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Fireworks light up the sky in Haines last July 4.
Canada Day has come and gone. The flag has been praised, the beer has been drunk, and you are swept up in patriotic fervour. You could wait another year to celebrate the birth of a North American democracy, or you could find your way to our Alaskan neighbours a mere three days later and see how the other half celebrates.
You can also try Grito de Dolores, the Mexican independence day on September 16 if you're looking for the trifecta.
"It's always nice to tie in with Canada Day," says Tanya Carlson, Haines's director of tourism. "The Canadian turnout varies from year to year though, depending on the day of the week July 4 falls on."
The old cliché (the phrase "old cliché" is itself an old cliché) is that the American and Canadian holidays are celebrated in ways that reflect their origins. Like most clichés, there is a kernel of truth to this. We gained independence as a matter of parliamentary procedure. The Americans declared their independence. It only makes sense that the celebrations stemming from the creation of our respective countries reflects this difference.
The Fourth of July is about a moment in time, and carries a nostalgia for the past. Carlson has noted that when visitors come to Haines, they are often looking for a particular vision of what the Fourth looks like.
"What I have found is, because we're a small town, people that visit enjoy the experience of a small-town atmosphere for the Fourth of July," she says. "It kind of makes me think back to the old '50s TV shows, everybody out in a small community and having cheesecake and root beer floats and watching fireworks."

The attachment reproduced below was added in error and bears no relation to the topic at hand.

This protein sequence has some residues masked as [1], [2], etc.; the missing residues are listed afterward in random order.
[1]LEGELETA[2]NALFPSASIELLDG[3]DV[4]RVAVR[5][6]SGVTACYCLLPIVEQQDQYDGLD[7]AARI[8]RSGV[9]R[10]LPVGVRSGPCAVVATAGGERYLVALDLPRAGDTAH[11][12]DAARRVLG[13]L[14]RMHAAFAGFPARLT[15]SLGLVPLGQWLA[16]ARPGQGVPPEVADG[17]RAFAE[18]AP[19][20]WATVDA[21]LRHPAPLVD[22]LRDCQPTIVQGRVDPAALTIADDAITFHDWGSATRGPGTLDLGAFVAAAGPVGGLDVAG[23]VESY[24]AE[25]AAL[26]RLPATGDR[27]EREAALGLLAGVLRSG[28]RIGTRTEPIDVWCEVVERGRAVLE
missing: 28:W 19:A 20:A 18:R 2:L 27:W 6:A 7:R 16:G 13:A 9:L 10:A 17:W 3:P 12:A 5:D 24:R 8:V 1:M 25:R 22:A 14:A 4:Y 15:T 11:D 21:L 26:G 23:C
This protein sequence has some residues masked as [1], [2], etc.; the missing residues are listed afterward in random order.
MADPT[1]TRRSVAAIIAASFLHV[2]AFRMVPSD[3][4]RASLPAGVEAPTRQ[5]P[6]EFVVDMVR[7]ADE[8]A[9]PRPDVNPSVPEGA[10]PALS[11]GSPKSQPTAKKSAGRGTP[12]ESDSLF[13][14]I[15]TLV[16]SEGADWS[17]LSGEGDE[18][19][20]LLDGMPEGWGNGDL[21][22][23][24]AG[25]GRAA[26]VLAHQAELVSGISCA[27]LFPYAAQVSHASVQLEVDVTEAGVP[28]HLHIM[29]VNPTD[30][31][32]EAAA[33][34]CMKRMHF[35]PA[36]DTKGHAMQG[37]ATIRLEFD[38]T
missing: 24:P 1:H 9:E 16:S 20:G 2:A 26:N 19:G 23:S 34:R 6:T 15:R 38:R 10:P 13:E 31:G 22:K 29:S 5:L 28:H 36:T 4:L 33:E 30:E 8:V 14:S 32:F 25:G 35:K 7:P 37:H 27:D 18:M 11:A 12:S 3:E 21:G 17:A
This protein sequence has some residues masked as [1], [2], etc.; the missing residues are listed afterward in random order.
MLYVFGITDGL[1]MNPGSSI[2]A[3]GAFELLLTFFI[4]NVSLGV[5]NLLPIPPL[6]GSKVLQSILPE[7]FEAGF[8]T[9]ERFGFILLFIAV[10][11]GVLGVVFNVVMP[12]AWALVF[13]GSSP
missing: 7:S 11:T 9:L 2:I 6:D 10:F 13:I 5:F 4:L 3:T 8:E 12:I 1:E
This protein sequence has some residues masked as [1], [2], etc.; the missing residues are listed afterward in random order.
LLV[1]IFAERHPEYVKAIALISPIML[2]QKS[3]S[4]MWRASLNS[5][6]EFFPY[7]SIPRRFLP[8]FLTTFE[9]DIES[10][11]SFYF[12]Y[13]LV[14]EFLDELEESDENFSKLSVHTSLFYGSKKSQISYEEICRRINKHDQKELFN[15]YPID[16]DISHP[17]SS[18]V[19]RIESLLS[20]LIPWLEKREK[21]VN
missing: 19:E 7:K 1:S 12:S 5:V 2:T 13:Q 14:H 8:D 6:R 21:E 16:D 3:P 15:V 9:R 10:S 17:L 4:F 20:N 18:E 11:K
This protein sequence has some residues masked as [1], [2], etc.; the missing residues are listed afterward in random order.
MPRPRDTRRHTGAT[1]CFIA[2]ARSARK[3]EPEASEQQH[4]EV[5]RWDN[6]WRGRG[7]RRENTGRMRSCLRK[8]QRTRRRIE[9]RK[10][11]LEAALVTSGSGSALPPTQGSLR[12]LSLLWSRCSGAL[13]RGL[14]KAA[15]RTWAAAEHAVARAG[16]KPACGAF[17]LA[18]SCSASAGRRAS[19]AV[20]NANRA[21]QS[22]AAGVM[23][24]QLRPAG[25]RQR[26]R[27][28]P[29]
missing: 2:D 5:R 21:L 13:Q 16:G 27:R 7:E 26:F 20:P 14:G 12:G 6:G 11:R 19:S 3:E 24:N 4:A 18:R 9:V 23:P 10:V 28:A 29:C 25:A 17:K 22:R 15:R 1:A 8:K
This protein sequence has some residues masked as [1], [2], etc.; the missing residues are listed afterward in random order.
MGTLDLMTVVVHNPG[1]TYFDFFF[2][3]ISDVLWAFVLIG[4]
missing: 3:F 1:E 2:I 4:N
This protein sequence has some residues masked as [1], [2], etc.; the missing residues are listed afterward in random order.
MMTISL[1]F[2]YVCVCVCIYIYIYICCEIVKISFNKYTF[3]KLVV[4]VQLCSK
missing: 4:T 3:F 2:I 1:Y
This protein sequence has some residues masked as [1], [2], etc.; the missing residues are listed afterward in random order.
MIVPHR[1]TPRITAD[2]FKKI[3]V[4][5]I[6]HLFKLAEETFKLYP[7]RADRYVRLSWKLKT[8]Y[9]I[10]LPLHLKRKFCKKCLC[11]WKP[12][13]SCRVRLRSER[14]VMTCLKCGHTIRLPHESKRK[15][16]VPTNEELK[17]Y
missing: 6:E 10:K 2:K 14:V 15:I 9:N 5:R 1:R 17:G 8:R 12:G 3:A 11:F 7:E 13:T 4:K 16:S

Some of the Haines events that stand out are the Mud Volleyball tournament (prepare to get dirty), and the Nail and Spike Pounding Contest. There is also more traditional Fourth of July fair.
This fair includes a parade through downtown and a pie-eating contest (you had me at pie). Also, if you've ever wondered what would happen if firefighters stopped saving lives and started fighting each other with hoses (and really, who hasn't) the Haines firefighters will be putting on a hose fight.
This is not traditional, but we owe it to ourselves to make it so.
If you'd like to party American-style but would rather not go so far, the Skagway Chamber of Commerce is also organizing festivities.
As far as Skagway standouts, there is a 5-kilometre costume run, which promises to be at least as interesting for bystanders as participants.
Not to be outdone by their Haines counterparts, Skagway's firefighters will be running a Philly cheese steak stand and selling T-shirts for the benefit of the department.
For more information check out the full schedules online at the respective city websites. Whether it's the maple leaf, the stars and stripes, or a little of both to kick off your July, go out and get your democracy on.